For the second time in less than a week, New York City canceled plans on Monday for a shelter in Chinatown, where community opposition has complicated Mayor Eric Adams’s efforts to move homeless New Yorkers off the streets.
The 94-bed shelter would have been in a closed hotel at the busy intersection of Grand Street and Bowery. The location is near where an Asian American woman was murdered in February in an attack for which a homeless man has been charged. The shelter’s would-be operator, Housing Works, had planned to allow illegal drugs in the building, a move that drew fierce condemnation from local residents.
Both canceled shelters are of a specialized type known as safe havens or stabilization hotels, which offer more privacy and social services and fewer restrictions than traditional shelters. Mr. Adams announced plans last week to open at least 900 rooms in such shelters by mid-2023.
The city Department of Homeless Services, which had previously said that the large street-homeless population in the neighborhood made it a crucial place to add shelter capacity, said on Monday that it would instead open a facility in an area with fewer services for the homeless.
The department said in a statement, “Our goal is always to work with communities to understand their needs and equitably distribute shelters across all five boroughs to serve our most vulnerable New Yorkers.”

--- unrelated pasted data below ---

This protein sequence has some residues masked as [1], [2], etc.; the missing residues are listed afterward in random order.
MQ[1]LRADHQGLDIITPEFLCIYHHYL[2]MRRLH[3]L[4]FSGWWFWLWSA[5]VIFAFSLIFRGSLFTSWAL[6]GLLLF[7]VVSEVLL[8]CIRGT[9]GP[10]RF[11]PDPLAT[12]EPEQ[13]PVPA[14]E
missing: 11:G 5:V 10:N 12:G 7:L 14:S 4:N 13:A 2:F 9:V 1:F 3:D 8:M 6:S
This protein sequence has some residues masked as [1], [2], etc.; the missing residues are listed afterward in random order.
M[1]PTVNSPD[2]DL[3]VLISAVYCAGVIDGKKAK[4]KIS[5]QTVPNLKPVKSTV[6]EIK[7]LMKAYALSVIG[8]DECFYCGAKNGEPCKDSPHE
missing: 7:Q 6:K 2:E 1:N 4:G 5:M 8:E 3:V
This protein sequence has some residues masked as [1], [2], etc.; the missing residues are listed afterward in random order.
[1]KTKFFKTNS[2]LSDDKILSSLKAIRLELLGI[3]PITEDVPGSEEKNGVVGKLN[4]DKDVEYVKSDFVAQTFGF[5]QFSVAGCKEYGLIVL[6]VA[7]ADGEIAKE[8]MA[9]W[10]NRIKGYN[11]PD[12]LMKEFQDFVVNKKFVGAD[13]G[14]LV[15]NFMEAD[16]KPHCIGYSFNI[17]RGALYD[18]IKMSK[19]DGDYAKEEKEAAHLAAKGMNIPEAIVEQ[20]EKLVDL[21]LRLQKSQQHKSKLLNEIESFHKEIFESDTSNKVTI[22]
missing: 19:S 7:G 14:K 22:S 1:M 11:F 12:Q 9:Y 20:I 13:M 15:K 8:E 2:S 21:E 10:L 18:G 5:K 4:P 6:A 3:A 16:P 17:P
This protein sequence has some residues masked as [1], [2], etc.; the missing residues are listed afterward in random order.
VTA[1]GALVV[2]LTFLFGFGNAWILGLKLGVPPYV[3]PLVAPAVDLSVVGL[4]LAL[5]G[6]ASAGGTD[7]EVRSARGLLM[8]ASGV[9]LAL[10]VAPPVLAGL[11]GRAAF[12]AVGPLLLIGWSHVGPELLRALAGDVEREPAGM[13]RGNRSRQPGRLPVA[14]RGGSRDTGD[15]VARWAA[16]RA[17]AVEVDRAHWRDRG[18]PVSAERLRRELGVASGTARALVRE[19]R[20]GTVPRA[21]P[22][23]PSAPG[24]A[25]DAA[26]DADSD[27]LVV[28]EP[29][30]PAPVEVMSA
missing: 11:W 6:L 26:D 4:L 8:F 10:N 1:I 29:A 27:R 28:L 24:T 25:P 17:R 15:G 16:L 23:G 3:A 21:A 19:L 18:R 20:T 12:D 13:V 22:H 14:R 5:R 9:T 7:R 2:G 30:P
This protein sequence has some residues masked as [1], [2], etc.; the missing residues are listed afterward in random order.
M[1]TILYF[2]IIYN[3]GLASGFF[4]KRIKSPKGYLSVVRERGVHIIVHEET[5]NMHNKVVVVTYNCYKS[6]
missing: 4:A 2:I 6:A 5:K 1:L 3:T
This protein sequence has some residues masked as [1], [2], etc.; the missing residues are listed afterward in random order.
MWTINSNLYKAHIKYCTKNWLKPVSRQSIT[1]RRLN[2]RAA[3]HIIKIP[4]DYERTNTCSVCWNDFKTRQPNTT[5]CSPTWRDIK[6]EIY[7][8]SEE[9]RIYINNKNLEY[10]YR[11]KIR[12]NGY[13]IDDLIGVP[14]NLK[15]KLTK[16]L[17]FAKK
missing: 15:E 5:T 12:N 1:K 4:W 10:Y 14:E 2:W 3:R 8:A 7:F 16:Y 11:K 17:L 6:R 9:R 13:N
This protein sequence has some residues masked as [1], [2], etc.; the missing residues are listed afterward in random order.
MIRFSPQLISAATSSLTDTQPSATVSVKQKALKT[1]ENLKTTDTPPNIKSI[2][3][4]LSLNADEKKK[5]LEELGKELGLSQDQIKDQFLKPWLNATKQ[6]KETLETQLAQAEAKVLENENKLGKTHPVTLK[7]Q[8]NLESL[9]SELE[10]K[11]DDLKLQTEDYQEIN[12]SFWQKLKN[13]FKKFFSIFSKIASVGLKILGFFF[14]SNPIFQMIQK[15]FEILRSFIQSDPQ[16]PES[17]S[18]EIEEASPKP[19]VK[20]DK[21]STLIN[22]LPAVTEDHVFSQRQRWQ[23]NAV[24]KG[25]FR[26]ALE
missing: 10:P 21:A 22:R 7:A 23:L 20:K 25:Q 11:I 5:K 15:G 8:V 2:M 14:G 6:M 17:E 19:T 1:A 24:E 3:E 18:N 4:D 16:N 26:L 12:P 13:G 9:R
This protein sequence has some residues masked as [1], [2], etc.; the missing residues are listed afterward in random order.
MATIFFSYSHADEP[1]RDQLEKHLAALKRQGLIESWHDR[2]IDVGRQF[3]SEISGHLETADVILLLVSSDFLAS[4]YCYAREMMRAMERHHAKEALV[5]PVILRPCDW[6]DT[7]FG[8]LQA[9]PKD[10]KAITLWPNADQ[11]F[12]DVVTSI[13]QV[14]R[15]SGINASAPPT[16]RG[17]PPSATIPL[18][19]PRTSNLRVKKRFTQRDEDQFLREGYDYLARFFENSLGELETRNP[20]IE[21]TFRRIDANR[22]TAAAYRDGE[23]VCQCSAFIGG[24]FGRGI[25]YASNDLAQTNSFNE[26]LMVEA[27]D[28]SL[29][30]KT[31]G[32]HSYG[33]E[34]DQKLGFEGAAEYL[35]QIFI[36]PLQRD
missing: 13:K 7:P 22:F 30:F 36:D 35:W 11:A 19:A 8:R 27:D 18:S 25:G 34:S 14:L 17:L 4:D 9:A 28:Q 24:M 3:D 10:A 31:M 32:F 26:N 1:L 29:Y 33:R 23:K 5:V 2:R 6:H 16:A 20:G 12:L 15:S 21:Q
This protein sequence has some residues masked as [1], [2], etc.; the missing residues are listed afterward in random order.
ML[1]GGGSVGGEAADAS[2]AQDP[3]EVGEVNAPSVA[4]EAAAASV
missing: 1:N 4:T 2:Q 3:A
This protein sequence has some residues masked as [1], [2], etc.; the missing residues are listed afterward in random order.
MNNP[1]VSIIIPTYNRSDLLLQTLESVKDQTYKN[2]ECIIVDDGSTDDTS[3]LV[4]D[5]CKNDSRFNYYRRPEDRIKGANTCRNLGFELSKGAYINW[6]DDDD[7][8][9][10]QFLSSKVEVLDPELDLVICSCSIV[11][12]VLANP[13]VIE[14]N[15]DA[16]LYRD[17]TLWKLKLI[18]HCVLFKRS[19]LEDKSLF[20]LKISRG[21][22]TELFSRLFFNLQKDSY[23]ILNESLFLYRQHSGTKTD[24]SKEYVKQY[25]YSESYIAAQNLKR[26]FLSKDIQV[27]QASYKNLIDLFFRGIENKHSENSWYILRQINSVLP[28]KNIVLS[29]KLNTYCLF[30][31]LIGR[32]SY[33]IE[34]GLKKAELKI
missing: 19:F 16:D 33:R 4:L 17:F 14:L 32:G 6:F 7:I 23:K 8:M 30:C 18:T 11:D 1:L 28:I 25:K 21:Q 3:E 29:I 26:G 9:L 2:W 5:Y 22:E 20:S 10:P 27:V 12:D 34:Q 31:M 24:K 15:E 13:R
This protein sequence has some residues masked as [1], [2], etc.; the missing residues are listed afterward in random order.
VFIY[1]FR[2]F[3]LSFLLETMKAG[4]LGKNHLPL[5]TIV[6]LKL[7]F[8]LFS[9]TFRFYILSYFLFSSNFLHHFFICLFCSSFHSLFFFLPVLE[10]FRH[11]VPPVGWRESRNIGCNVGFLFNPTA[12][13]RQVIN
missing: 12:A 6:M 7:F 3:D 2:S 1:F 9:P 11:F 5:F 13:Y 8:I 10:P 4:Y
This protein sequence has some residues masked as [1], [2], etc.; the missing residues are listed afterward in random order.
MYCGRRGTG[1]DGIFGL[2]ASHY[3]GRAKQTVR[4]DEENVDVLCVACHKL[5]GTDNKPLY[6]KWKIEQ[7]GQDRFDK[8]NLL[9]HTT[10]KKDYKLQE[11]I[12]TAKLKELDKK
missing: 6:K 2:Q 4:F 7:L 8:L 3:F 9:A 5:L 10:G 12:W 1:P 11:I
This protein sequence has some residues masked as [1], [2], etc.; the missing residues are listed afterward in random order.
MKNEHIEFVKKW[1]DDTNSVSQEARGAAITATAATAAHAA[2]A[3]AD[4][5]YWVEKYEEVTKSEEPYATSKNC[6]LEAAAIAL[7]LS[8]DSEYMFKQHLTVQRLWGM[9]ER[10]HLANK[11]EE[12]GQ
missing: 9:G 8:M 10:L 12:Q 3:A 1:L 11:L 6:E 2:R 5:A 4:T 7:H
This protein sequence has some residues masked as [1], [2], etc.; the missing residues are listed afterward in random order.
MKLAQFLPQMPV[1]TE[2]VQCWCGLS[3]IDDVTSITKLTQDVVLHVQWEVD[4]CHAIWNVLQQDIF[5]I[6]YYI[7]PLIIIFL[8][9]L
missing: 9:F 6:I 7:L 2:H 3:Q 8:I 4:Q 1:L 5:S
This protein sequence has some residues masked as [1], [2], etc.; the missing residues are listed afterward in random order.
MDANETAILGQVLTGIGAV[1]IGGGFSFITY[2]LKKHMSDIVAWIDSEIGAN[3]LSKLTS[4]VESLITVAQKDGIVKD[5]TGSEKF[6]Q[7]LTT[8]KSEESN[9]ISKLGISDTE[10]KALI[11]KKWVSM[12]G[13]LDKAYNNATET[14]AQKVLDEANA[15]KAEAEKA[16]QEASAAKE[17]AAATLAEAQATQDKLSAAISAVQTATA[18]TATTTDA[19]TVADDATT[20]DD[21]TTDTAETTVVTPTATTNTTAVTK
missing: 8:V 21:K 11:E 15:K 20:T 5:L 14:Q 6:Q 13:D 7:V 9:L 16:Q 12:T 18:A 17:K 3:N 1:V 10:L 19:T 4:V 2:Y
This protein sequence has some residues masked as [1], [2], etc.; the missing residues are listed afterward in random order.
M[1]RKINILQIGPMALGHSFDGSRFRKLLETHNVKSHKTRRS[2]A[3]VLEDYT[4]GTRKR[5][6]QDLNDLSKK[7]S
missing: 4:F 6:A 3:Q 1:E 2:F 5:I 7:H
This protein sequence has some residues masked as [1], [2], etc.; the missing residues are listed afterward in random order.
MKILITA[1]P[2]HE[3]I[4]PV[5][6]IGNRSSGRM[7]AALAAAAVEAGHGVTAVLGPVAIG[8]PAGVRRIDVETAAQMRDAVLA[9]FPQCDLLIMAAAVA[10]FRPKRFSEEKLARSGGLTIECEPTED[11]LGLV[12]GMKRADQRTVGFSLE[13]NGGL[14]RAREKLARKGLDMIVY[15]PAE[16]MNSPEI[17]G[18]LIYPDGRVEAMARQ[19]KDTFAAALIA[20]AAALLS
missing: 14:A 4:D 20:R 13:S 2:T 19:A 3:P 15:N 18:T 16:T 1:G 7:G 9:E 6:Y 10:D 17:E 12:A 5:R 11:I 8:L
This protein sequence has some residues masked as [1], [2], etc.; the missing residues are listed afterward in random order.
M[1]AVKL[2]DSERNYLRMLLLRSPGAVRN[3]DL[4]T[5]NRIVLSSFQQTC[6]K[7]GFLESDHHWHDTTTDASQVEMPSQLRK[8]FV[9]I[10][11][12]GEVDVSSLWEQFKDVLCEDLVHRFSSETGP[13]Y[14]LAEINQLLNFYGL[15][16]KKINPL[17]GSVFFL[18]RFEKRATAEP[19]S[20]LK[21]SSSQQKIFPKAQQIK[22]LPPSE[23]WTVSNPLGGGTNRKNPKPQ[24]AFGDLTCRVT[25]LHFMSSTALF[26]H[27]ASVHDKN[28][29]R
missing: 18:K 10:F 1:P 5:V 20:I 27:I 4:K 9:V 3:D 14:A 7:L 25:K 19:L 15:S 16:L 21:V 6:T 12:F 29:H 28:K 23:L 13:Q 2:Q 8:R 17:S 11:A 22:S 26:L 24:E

This was the same reason that city offered last week when it announced it would not open the other Chinatown shelter, at 47 Madison Street.
But uncertainty about which union’s workers would staff the shelter may have also played a role in the shelter’s cancellation.
Charles King, the C.E.O. of Housing Works, said that the organization was required to use workers from the Retail, Wholesale and Department Store Union, which represents Housing Works’ employees.
But the powerful New York Hotel and Gaming Trades Council, which has close ties to the mayor and is better known as the Hotel Trades Council, said that it has an existing contract with the owner of the building, a former Best Western hotel, requiring the building to use its workers.
“There’s only one contract with this building, and it’s ours,” said Rich Maroko, president of the Hotel Trades Council.
Mr. King said that Housing Works proposed a compromise under which the building owner would hire eight Hotel Trades Council workers. But he said Gary Jenkins, the city commissioner of social services, who oversees the Department of Homeless Services, told him that the city was pulling the plug on the shelter at the Hotel Trades Council’s insistence.
“It’s really clear to me that the mayor is more concerned about pleasing this one union than he is about addressing the needs of homeless people,” Mr. King said.
The Department of Homeless Services did not respond to a request for comment on Mr. King’s assertion. Mr. Maroko said that the hotel union had urged City Hall not to go through with the shelter conversion.
The R.W.D.S.U., which is in contentious contract negotiations with Housing Works, said for its part, “We have no desire to displace hotel workers or see this hotel converted.”
During the 2021 mayoral campaign, the hotel union, which has nearly 40,000 members, gave Mr. Adams his first major labor endorsement.
Susan Lee, founder of the Alliance for Community Preservation and Betterment, a Chinatown group that mobilized protests against the shelter, applauded the city for “listening to the concerns of the Chinatown community.”
She said she hoped the hotel would reopen as a tourist hotel and help the neighborhood recover from the pandemic.
Dana Rubinstein contributed reporting.